WASHINGTON -- The IRS increased its audits of individuals and couples making more than $100,000 last year, focusing most of the extra attention on people making $250,000 or more.
Still, even high-income taxpayers faced low odds of being called upon to document their expenses and deductions. Despite the 24 percent increase for taxpayers who earned $100,000 or more, the IRS audited only one in 95 returns filed by big earners.
''If you look at overall audit rates, they're still too low," IRS commissioner Mark Everson said yesterday, adding that the statistics nevertheless show the agency has halted the decline that began in 1998, when Congress ordered the IRS to shift its focus from enforcement to taxpayer service.
Individuals at all income levels faced slightly higher chances of an audit last year. Overall, the IRS examined 1 in 153 returns last year, compared with 1 in 174 the previous year. The audit rate still lags from the rates in the mid-1990s when the agency looked at about 1 in 60 individual returns.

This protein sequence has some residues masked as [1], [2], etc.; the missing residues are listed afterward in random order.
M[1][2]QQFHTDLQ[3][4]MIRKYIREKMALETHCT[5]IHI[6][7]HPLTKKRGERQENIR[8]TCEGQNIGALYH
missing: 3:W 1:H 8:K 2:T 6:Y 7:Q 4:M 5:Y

The statistics come as millions of Americans hurry to prepare their tax returns before the April 15 filing deadline.
In an effort to best use its money and manpower, the IRS has focused its search for unpaid taxes on high-income individuals, corporations, and income hidden in offshore accounts. The IRS reaped $35.5 billion through collection efforts last year, the most in a decade.
Audits of the nation's largest corporations, nevertheless, fell for the eighth consecutive year. About 12 percent of corporations with assets exceeding $10 million were audited, compared with more than 14 percent the year before. Audits for small and midsize businesses also dropped slightly.
Everson said the decline in corporate audits reflects the complexity of those tax returns. He promised the agency can reverse that trend if Congress honors its request for a 10 percent increase in its enforcement budget.
Joseph Bankman, a law and business professor at Stanford University, said an increased audit rate means little if the corporate examinations don't turn up hidden tax shelters. ''Does the IRS have the resources to find the shelter in a million-line return?" he asked. ''There's often advantage in being the one who hides something."
The IRS has asked for $393 million to add more than 5,000 employees to the enforcement staff. Everson said the budget fell short this year, but the agency chose to make small cuts across the board instead of making deep slices into the enforcement budget.
The report also showed the IRS uses its major collection tools -- levies, liens, and seizures -- more frequently but not as often as before the 1998 restructuring.